A Possible Vision of the Future,
This review is from: The Glass Bees (New York Review Books Classics) (Paperback)This is certainly a fascinating read. Junger's vision of the future feels possible, there is a world weariness about his character's views, ideas and memories. The narrator mourns the simpler world, the world in which the calvary charged into battle, when men fought a known enemy. The war of our modern age, as written about by Junger in this philosophical novel, is just a war of distances, pressing buttons, eliminating your opponent without seeing them.
The novel essentially takes place in a day. We follow the thoughts, memories, dreams of a man long discharged from the army, searching for employment in a world filled with robots and other inventions. The world is strongly amoral, these robots entertain, have replaced actors and become the world's source of entertainment. The soldier, through the help of a former colleague, has an interview with a brilliant businessman - a Bill Gates meets Warren Buffet-like character named Zapparoni. Richard, the war veteran is needed to be head of security. This Zapparoni fears his inventors will give away his secrets.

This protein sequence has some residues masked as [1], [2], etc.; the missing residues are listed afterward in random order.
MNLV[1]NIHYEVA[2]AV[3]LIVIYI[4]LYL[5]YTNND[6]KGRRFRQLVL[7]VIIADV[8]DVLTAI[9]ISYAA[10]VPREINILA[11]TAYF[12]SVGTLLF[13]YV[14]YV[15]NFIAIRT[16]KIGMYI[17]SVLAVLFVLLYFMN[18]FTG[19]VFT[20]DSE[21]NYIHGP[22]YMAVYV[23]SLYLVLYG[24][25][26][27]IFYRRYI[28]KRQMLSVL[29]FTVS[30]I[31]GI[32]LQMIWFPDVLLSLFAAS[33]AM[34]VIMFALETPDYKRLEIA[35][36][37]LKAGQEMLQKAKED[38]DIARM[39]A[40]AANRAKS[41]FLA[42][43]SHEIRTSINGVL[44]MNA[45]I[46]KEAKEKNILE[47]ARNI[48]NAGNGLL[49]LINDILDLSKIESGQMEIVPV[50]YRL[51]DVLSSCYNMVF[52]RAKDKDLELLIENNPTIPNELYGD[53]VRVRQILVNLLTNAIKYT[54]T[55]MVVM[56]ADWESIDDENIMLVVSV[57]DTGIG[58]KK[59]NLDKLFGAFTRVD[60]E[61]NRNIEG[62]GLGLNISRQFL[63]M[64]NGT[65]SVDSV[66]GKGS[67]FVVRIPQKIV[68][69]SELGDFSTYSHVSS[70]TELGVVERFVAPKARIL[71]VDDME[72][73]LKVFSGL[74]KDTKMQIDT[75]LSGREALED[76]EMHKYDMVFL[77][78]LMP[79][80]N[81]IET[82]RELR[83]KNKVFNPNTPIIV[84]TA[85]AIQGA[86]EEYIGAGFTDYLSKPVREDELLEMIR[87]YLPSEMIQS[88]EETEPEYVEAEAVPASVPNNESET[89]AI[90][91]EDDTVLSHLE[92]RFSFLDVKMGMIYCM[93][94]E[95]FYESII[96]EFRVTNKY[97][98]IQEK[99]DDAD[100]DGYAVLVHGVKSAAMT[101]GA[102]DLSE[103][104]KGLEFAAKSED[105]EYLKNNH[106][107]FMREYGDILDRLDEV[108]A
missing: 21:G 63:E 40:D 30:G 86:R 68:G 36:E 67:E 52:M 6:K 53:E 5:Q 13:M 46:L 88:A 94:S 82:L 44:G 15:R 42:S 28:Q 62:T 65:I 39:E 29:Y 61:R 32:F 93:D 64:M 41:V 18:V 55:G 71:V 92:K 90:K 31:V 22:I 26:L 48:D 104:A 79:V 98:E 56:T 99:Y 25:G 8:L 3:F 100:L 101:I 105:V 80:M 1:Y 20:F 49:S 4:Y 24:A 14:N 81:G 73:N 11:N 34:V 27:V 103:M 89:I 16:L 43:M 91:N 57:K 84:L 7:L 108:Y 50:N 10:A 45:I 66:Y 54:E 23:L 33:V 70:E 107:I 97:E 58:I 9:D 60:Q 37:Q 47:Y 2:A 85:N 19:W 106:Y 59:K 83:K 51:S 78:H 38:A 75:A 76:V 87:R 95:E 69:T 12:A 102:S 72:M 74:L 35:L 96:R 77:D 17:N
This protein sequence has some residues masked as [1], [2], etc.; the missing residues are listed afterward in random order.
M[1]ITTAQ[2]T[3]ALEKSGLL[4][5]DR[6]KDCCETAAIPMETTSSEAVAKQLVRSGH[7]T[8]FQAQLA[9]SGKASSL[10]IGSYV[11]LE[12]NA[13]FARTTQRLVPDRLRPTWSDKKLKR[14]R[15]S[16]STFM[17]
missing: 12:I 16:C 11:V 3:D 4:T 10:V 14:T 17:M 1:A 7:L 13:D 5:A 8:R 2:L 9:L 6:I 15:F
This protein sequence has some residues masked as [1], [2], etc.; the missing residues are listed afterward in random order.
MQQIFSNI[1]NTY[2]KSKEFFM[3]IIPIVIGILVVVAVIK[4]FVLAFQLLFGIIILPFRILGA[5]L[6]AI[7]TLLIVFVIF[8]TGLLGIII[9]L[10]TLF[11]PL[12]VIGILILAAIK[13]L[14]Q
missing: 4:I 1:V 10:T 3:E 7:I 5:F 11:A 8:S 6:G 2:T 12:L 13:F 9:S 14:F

This is more a novel of ideas as opposed to situations. Richard recalls men he went to school with, former soldiers he knew and hung around with after the wars. He reflects on the past and the present. It is not plot-driven and much of the interview between the narrator and the business men happen between the memories and thoughts of Richard. It is a reflective novel, pensive, melancholic but hopeful in some sense.
If you enjoy the Orwell or Huxley, bear in mind this is not a story of scenes, there is no real plot other than a man going to an interview. It is more of a snapshot of a man's life in a possible future world. Considering Junger lived to the age of 102, and this novel was written in the '50s', one wonders what he thought about the world on his deathbed in the late 1990's.